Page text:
Apple Patent Application Reveals iPhone FM Radio Receiver and Control

On November 18, 2010, a patent application [USPTO, PDF] owned by published showing the use of a device, such as an iPhone, to control FM radio. Other sources have noted or speculated that the iPhone  has an FM radio receiver [The Register, CNet UK, iPhone Hacks]. This patent application supports the prior reports from CNet that Apple is developing a radio app for the iPhone.

The application discloses that a mobile device, such an an iPhone, that provides an interface for controlling the station that is received through an FM receiver and played on the device. The application shows that the device can provide the use with the options for calling, texting, or sending an email to the radio station that is currently being played through the device.

The application suggests that the FM function or App can integrate with purchasing function to allow a user to purchase a song–presumably through iTunes–that is played on an FM station, as previously suggested by 9 to 5 Mac.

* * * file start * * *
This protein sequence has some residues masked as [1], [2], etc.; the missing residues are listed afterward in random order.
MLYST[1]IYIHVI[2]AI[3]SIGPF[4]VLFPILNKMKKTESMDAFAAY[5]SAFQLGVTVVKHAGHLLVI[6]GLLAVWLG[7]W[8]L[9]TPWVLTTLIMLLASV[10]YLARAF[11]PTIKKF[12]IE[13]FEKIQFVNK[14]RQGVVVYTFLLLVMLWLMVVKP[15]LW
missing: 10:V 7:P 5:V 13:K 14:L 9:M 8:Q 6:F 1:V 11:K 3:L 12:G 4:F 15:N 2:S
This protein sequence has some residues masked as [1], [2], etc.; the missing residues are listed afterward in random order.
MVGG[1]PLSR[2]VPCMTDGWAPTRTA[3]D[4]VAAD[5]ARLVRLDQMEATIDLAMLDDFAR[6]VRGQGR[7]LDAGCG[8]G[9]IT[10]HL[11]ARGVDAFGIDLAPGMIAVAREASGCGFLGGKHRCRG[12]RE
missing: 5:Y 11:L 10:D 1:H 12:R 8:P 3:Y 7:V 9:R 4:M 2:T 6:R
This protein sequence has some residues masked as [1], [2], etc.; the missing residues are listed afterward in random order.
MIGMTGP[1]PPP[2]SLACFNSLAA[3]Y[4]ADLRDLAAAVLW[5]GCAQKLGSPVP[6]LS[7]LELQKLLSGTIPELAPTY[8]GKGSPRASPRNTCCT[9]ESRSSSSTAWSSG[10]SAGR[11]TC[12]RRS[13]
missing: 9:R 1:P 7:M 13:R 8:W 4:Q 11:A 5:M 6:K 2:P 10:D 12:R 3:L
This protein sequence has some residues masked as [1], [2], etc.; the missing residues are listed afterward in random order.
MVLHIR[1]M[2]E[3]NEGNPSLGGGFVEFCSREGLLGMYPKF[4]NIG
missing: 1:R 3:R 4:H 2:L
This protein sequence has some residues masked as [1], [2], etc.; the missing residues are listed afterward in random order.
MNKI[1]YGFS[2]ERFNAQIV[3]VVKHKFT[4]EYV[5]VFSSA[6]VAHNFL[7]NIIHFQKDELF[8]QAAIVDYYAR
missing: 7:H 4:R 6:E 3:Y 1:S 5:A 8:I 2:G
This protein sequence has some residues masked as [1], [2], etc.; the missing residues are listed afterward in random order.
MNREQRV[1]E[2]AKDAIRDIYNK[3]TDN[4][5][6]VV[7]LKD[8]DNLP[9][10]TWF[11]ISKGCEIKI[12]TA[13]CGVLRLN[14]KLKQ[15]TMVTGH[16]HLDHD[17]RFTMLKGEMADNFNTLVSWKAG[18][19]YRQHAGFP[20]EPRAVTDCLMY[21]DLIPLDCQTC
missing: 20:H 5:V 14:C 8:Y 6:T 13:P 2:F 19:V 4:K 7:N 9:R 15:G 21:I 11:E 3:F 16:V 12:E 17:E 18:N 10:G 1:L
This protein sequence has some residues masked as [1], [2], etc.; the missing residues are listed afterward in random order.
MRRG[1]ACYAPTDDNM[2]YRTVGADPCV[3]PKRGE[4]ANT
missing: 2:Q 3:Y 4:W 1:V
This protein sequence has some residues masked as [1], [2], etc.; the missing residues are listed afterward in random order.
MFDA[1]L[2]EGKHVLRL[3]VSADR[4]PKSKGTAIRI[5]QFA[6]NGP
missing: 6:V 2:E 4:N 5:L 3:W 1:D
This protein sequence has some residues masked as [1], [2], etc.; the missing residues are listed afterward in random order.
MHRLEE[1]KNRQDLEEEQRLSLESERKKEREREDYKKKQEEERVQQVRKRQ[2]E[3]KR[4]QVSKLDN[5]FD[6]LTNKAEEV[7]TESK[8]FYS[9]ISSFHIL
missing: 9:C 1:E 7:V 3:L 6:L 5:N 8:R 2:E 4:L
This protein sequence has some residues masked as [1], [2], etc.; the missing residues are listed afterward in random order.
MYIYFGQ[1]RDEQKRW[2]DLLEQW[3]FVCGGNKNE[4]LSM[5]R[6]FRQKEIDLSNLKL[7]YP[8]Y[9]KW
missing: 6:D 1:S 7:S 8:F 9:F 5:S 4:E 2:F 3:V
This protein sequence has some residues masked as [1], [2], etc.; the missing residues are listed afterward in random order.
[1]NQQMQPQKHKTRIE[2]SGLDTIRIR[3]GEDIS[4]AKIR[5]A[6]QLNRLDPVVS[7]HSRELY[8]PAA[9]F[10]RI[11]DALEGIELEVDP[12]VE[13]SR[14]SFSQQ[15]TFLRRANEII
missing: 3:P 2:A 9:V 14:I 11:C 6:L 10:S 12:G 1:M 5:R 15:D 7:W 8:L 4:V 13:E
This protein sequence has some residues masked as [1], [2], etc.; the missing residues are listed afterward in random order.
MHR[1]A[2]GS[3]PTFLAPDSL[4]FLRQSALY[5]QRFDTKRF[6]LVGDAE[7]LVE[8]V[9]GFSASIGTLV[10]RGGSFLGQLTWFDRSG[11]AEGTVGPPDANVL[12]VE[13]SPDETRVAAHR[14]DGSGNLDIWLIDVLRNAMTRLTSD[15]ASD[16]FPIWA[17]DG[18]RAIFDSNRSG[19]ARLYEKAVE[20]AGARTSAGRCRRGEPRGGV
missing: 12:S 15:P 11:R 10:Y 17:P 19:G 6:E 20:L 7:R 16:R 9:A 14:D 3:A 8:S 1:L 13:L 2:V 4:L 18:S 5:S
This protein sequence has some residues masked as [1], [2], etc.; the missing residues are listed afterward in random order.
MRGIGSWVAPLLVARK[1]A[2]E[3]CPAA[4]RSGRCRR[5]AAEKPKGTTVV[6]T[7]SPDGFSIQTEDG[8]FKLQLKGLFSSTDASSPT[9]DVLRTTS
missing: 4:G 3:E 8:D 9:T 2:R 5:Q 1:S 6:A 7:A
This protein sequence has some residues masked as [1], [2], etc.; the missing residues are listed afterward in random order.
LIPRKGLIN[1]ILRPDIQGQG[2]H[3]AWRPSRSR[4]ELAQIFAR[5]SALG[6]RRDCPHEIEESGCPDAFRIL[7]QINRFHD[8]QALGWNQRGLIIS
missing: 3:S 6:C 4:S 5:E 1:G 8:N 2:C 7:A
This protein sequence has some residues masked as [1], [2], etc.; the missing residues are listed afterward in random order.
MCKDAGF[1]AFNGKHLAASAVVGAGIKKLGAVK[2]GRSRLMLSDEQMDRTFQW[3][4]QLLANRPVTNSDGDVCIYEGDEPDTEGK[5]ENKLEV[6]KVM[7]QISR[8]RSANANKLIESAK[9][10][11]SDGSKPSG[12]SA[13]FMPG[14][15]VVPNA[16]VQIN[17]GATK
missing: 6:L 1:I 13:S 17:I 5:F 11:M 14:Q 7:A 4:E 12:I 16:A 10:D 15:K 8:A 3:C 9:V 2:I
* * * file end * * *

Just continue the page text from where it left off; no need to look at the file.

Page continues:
To be clear, the application discloses the device, i.e. iPhone, can include a FM receiver [ see ¶¶ 51, 86] however, the application does not foreclose the possibility that the FM Receiver is external to the device (e.g is an add-on accessory) [ see ¶ 86, “Example mobile devices 701 and 702 are mobile devices that are equipped with or can be coupled to an RF receiver 121 that can receive radio broadcast and a simulcast data stream.”]

The patent application also reveals the following:

  • Providing users with links to other sites (i.e. “Watch on YouTube,” “Books at”, or Wikipedia)  having content related to the song being played.
  • Serving advertising related to the content being played–i.e. on offer to buy tickets  for a concert of the artist currently being played in the geographic area of the user.